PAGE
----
Reading, Thinking, & Domesticity #6

It’s been a while since I’ve written one of these posts. I always find it difficult to come up with a title unless I’m writing an obvious ‘book review’ as I like to go off on tangents. So ‘Reading, Thinking, & Domesticity’ it is as it is a bit of everything.

I’ve been listening to an audiobook of God’s Smuggler, the story of ‘Brother Andrew,’ a young Dutch factory worker who went behind the Iron Curtain to encourage persecuted Christians and give them Bibles in their own languages. It’s a great story that shows how desperate it was for people generally living in Eastern Europe while the Soviet Regime was in place. And today came the news that Mikhail Gorbachev had died at the age of ninety-one.

The glory of the ordinary – freesias
It’s officially spring in Australia tomorrow.

‘God seems to love the ordinary, and it is in the ordinary we mostly find Him.’
‘I have come more and more to watch for those minute touches of love and forethought of our Father which are shown in the smallest things of life, such as the coming of a flower, a message, a picture, a letter, a book; the touch of a loving hand, the look in loving eyes, the tones in loving voices – things too small to tell, but making such a difference to our day.’

– Amy Carmichael

For devotional reading I’ve been slowly reading through the New Testament Book of Romans using Tom Wright’s commentary below.

‘Christians are called to be counter-cultural – not in all respects, as though every single aspect of human society and culture were automatically and completely bad, but at least in being prepared to think through each aspect of life. We must be ready to challenge those parts where the present age shouts, or perhaps whispers seductively, that it would be easier and better to do things that way, while the age to come, already begun in Jesus, insists that belonging to the new creation means that we must live this way instead…at the centre of genuine Christianity is a mind awake, alert, not content to take a few guidelines off the peg but determined to understand why human life is meant to be lived in one way rather than another.’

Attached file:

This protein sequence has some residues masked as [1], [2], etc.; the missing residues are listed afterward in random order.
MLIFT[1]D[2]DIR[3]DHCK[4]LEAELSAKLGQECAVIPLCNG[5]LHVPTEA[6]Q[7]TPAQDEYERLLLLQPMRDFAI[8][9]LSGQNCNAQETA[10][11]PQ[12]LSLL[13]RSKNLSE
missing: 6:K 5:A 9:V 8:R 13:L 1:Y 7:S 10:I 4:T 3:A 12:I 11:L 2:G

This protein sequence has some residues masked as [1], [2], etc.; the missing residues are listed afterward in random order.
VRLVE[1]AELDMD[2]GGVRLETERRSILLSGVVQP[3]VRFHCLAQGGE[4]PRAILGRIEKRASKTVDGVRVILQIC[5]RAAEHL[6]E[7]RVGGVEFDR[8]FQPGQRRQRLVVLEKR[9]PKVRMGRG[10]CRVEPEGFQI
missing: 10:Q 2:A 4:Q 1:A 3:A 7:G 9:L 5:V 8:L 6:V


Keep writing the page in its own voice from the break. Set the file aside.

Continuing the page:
And a book I’ve had for many years but never read until now, ‘Thou Givest…They Gather’ by Amy Carmichael, which is just lovely!

On the domestic front I’ve finally finished a project which I started about five years ago, a quilt using one inch hexagons. I’d messed around with this one – I decided it was too pale so added some darker hexi bits; hand quilted around every hexagon and then got stuck on how to finish it. I finally machine sewed the pink border around it and then a hand sewn binding. I like hand quilting, especially a smaller quilt, but it’s not as neat as I’d like on the back!

I thought I’d try my hand at making a doll and downloaded a pattern from Etsy. I’ve cut out the basic pattern for the doll itself and hopefully I’ll work out how to put it all together – reading instructions is not something I generally do…but I’ll have to have a go with this. I looked at a few doll patterns and thought this one was do-able. The price is in Aussie dollars.

Some books I’m currently reading:

The Moon-Spinners by Mary Stewart

The Heart of the Family by Elizabeth Goudge

Beatrix Potter: A Life in Nature by Linda Lear – a very comprehensive 584 page biography that I borrowed from the library earlier in the year and had to return. I borrowed it again and now have twenty-six pages to go until I’ve finished. This was one of the books I’d chosen to read for the Art Book Reading Challenge.

Every Tuesday we have our two grandsons over for the afternoon. The three-and-a-half year old usually has a bush walk while his little brother has a sleep and often does some baking with his aunty. Yesterday she gave him an art lesson and he spent over 2 hours painting in the garage with her. I was really impressed with his ability to focus and take care not to muddy his colours.

3 thoughts on “Reading, Thinking, & Domesticity #6

  1. I just finished Tortured for His Faith by Harlan Popov, a Bulgarian pastor who was imprisoned during the same period as God’s Smuggler. I confess I did not realize how AWFUL it was for Christians in Eastern Europe. While Popov spent 13 years in a Communist prison, finding a Bible was almost impossible, and it was only bc the Communists overlooked it. He was able to memorize 47 books so he could share it with others. When he was finally released, his mission was to get Bibles into the country. People started hand copying the Bible to share with others.

    Liked by 1 person

    • Richard Wurmbrand was a Romanian pastor who went through prison & torture around the same time, I think. I used to get the magazine ‘Voice of the Martyrs’ before the fall of the USSR. They didn’t have the technology back then like we have now but it didn’t stop them keeping tabs on the general population. It was awful, as you say!


      • That’s right! Great reminder!! It was the same time, same commies. I read Tortured for Christ awhile ago. And we still get his VOM magazine, too. I don’t know why I completely forgot about him and his story. Thanks for reminding me. I knew it was bad, but the specific details in Popov’s book brought home how widespread and severe Communism worked to kill Christianity. (But it didn’t work.)

        Liked by 1 person

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